I don’t often think of finances as gender specific.
Recently, a team member from Annuity.org reached out to me and asked to share a link to their resources on this blog. After a quick glance at the website, I am happy to oblige. I’ll dig into their content a bit more and analyze it, and provide my review on it.
On their website I noticed a page called Women and Finances. Being a woman, naturally, I clicked on the link. My first thought was I cannot think of where or how a woman’s financial strategy ought to be different from a man’s, or vice versa. This is likely a marketing play to target women.
With a quick Google Search I found out very fast that “Women and Finances” is a thing.
Earlier today I had a bit of insight at the gym on a very similar topic. When I walk into my local gym for strength training day, I was perfectly happy and comfortable heading to “the back” where in a little, safe nook is a “women’s” free-weight section. I think the heaviest dumbbell back there is maybe 50lbs? You get the picture. You also know in the “main” free-weight section of the gym, those dumbbells go up to like 150lbs or something crazy. Nope, I’m good and have everything I need in the “women’s” section, and enough to push myself. I don’t even blink and eye, and am quite happy to not be around all those gym rats. AND – there was a women who came into my side of the gym who I am pretty sure does weight lifting competitions, dressed up in pink sparkles. What was cool – as I was struggling through a set of bicep curls using 15# dumbbells, I could glance at her and be inspired by her progress. I can see someone who has the discipline to deliver meaningful results in this safe space. The “girl” side isn’t to be short shifted by any stretch. Perhaps that is the same feeling some women have in regards to their finances. A safer space to be, act and think.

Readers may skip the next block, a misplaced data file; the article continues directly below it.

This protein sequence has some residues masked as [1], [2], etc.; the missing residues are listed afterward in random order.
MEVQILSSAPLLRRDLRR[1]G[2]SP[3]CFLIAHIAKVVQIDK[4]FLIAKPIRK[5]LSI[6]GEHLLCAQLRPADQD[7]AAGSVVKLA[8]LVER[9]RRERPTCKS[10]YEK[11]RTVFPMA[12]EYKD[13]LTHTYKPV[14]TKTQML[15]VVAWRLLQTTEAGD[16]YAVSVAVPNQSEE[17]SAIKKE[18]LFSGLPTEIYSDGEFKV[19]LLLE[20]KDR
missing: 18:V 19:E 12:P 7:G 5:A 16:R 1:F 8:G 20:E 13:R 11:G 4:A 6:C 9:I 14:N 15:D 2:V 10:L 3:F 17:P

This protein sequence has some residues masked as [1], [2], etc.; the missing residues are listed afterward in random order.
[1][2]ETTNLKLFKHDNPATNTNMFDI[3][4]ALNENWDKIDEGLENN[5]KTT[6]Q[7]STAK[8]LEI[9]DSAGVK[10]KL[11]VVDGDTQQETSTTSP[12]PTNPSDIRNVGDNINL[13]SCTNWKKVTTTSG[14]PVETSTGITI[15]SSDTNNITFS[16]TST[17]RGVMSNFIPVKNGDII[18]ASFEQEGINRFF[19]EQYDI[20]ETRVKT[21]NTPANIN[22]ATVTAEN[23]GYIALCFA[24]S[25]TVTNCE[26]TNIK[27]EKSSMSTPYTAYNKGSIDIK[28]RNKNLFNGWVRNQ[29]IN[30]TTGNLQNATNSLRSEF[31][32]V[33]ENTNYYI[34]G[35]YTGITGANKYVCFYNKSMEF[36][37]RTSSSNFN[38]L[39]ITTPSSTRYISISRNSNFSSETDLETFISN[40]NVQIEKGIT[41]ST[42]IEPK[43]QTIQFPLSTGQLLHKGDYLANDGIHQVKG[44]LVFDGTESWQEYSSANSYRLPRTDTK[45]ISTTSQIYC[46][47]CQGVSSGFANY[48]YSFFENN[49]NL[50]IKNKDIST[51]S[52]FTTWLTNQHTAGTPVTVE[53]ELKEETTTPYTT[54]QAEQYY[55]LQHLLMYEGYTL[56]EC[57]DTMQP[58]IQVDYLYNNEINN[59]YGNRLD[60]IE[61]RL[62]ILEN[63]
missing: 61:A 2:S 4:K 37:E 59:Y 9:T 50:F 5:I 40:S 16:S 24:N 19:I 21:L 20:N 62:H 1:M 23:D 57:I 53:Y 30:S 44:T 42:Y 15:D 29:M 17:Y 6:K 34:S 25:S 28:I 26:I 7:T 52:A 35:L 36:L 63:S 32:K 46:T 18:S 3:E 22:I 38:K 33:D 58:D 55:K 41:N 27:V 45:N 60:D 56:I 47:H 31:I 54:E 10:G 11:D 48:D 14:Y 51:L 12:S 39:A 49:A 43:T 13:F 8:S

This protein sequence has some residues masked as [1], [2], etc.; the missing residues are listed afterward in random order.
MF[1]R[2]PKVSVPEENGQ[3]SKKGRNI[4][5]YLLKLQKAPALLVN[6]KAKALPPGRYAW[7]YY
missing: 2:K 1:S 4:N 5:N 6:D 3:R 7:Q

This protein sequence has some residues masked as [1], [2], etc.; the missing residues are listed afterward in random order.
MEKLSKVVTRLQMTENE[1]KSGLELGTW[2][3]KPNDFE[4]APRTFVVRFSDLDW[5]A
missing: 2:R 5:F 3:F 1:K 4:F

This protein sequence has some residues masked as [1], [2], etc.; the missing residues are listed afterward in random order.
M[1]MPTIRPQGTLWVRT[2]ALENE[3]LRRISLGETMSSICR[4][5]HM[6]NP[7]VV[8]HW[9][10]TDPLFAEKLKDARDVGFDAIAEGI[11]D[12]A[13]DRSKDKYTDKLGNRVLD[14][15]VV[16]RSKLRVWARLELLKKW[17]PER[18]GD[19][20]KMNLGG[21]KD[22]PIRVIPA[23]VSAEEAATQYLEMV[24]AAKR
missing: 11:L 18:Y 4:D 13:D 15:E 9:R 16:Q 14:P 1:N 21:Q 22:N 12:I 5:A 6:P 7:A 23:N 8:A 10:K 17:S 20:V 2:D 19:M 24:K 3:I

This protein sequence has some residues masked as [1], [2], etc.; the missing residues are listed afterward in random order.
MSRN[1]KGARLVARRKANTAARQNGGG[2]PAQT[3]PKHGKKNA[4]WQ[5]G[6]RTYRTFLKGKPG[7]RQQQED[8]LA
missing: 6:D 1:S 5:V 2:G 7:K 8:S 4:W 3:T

If finances were a Gym, I might want to be in the main area most times, lifting the heavy weights right along with the seasoned investors and young adults preaching FIRE. I would want to glance at their techniques and movements to see how I can be better. I want to learn and grow through inspiration and shared experiences, and when you isolate yourself or reduce your exposure circle, learning becomes more limited. Still, there is merit in being in company of those whom you can relate and depend on as you grow. And, value can be had doing either approach – womens only, mens only or code. Keep an open mind.
Lesson learned: There is much to be gained in both approaches. If you can be I inspired and think beyond your borders and comfort zone – you’re in the right space.
And now, I’m off to Google more about gender and finances… cause why not!? I am curious about anyone reading this – how much time do you spend learning about finances, planning, and taking action on your plans?